Unemployment rate drops to 2½ year low – 8.6 percent

WASHINGTON ― The unemployment rate fell to a 2-1/2 year low in November, even though the pace of hiring remained too slow to suggest a significant quickening of the recovery.

Nonfarm payrolls increased by 120,000 jobs last month, the Labor Department said on Friday, and the jobless rate dropped to 8.6 percent, the lowest since March 2009, from 9.0 percent in October.

It was the biggest monthly decline since January. While part of the decrease was due to people leaving the labor force, the household survey from which the department calculates the unemployment rate also showed solid gains in employment.

“The economy is continuing to head in the right direction,” said Millan Mulraine, senior macro strategist at TD Securities in New York. “However, the ultimate test of the sustainability of the recovery is for the economy to create a sufficient number of jobs to sustain a consumer-led rebound in activity.”

“On this measure, this report falls short,” he said.Although the gain in the number of jobs created as measured by the survey of employers was relatively modest, it marked a pickup from October’s upwardly revised 100,000 increase.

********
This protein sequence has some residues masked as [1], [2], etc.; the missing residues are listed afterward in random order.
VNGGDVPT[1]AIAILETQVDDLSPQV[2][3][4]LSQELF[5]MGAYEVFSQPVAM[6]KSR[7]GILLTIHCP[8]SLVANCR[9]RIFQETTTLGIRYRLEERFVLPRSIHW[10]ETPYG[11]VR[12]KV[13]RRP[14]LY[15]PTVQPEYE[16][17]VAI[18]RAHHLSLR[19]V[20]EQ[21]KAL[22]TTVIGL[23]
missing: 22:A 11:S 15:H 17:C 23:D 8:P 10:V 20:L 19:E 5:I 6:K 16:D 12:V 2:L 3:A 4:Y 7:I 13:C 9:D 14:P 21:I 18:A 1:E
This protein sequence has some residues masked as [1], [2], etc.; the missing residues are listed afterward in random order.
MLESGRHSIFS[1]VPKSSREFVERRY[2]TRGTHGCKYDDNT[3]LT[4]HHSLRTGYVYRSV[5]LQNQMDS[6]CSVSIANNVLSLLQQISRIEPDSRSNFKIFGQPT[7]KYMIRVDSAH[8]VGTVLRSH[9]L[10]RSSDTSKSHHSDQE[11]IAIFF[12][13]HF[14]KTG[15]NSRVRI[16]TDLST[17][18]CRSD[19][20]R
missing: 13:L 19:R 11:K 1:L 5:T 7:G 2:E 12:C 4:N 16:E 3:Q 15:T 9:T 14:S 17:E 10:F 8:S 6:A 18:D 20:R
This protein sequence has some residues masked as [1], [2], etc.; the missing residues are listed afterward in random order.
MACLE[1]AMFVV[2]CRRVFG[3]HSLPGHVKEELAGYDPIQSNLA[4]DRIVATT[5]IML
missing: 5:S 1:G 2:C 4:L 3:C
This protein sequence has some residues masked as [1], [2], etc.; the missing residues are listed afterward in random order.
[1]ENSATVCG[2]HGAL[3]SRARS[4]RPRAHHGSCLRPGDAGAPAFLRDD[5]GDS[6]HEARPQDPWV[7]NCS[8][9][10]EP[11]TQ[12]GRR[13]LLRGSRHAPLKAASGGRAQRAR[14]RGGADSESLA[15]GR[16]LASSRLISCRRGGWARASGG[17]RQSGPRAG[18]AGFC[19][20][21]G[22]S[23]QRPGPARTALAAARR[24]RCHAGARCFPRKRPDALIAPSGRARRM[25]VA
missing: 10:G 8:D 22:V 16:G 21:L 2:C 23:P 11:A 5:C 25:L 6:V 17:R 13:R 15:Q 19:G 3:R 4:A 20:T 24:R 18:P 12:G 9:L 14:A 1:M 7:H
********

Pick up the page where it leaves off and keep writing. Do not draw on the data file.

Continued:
In all, 72,000 more jobs were created in October and September than previously reported.

The retail sector accounted for more than a third all new private sector jobs in November as shops geared up for a busy holiday season, but average earnings fell two cents.

Data ranging from manufacturing to retail sales suggest the U.S. economy’s growth pace could top 3 percent in the fourth quarter, an acceleration from the third quarter. In contrast, much of the rest of the world is slowing and the euro zone appears to have already fallen into recession.

Stocks on Wall Street opened higher on both the employment report and growing optimism of a solution to the European debt crisis, while prices for U.S. government debt fell. The dollar was little changed against a basket of currencies.

The report could temper the appetite among some Federal Reserve officials to ease monetary policy further.

In forecasts released earlier this month, the Fed said the jobless rate would likely average 9 percent to 9.1 percent in the fourth quarter. It did not expect it to drop to an 8.5 percent to 8.7 percent range until late next year.

However, it is unlikely to take much pressure off President Barack Obama, whose economic stewardship will face the judgment of voters next November.

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